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3. English pride: McIlroy has expressed a sense of relief that he now has his first major title. Luke Donald and Lee Westwood, the top two players in the Official World Golf Ranking, are on home turf this week as they seek their first Grand Slam victory.

Donald, who once was criticized for his inability to close out titles, won last week’s Scottish Open with a final-round 63. He’s finished 11th and fifth at the past two Opens.

He said his win at this year’s WGC-Match Play was the catalyst for this breakout season. “I hadn’t really won for a number of years, and it was becoming tougher and tougher to win,” he said.

Westwood can relate to that. The 38-year-old is looking for his first major, despite his share of close calls. He was third at the 2009 Open and second last year. “Hopefully it’s a mathematical progression,” he said.

Westwood has finished no worse than 11th in his past eight starts, including two victories, a second and a third.

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4. The Yanks’ best hopes: For all the complaints about Americans’ lack of success in the major championships, the Yanks seem to be in good form entering the Open Championship.

Four Americans are in the top 10 of the Official World Golf Ranking – No. 5 Steve Stricker, No. 6 Phil Mickelson, No. 7 Matt Kuchar and No. 10 Nick Watney.

Watney and Stricker each have won in the past two weeks, and have had their moments at the Open Championship. Stricker finished in the top 10 at the 2007 and 2008 Opens. Watney was seventh at St. Andrews last year.

Watney has won twice this season, but struggled in the majors because he was too excited by the prospect of winning his first Grand Slam title. “I was very keyed up and didn’t give myself the best opportunity to roll with the punches of a major,” he said. He should be relaxed for this week, having spent last week sightseeing in New York and London.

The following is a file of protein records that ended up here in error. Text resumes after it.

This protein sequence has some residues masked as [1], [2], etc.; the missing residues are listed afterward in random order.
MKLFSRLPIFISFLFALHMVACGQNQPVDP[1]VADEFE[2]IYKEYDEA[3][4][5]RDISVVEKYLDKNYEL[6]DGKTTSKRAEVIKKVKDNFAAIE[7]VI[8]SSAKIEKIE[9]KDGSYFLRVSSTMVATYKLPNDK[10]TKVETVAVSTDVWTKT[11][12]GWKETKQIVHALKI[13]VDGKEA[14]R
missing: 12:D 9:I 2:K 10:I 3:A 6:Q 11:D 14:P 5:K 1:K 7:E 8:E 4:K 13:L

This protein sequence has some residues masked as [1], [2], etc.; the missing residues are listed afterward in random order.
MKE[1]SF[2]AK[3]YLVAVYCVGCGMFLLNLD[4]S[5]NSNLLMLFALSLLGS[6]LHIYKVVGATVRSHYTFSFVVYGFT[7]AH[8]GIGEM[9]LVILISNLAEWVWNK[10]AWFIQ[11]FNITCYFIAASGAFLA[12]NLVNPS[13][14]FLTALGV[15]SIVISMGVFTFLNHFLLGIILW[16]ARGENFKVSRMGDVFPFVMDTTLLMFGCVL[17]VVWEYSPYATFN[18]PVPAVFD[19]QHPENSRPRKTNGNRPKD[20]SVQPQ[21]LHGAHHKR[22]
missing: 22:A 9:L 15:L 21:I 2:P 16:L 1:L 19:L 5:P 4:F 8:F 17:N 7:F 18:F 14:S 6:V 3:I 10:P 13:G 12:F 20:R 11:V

Mickelson, who has just one top 10 at this tournament (3rd, 2004), is hoping amnesia helps him overcome his poor Open record. He’s pretending this is his first Open and is trying to re-learn how to play links. Mickelson said that poor shot selection and poor putting on the Open’s slower greens are the reasons for his struggles here.

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5. Tee time: The first group – Jerry Kelly, Nathan Green and Danny Willett – will tee off at 6:30 a.m. local time Thursday (1:30 a.m. Eastern). Here are some tee times to keep an eye on, if you’re awake. All groups begin on No. 1:

• 8:31 a.m.: Nick Watney-Matteo Manassero-Angel Cabrera

• 8:42 a.m.: Yuta Ikeda-Ian Poulter-Dustin Johnson

• 8:58 a.m.: Ben Curtis-Paul Casey-Aaron Baddeley

• 9:09 a.m.: Ernie Els-Rory McIlroy-Rickie Fowler

• 9:20 a.m.: Luke Donald-Ryo Ishikawa-Sergio Garcia

• 1:32 p.m.: Zach Johnson-Adam Scott-Justin Rose

• 1:43 p.m.: Graeme McDowell-Jason Day-Bubba Watson

• 2:10 p.m.: Lee Westwood-Steve Stricker-Charl Schwartzel

• 2:21 p.m.: Louis Oosthuizen-Martin Kaymer-Phil Mickelson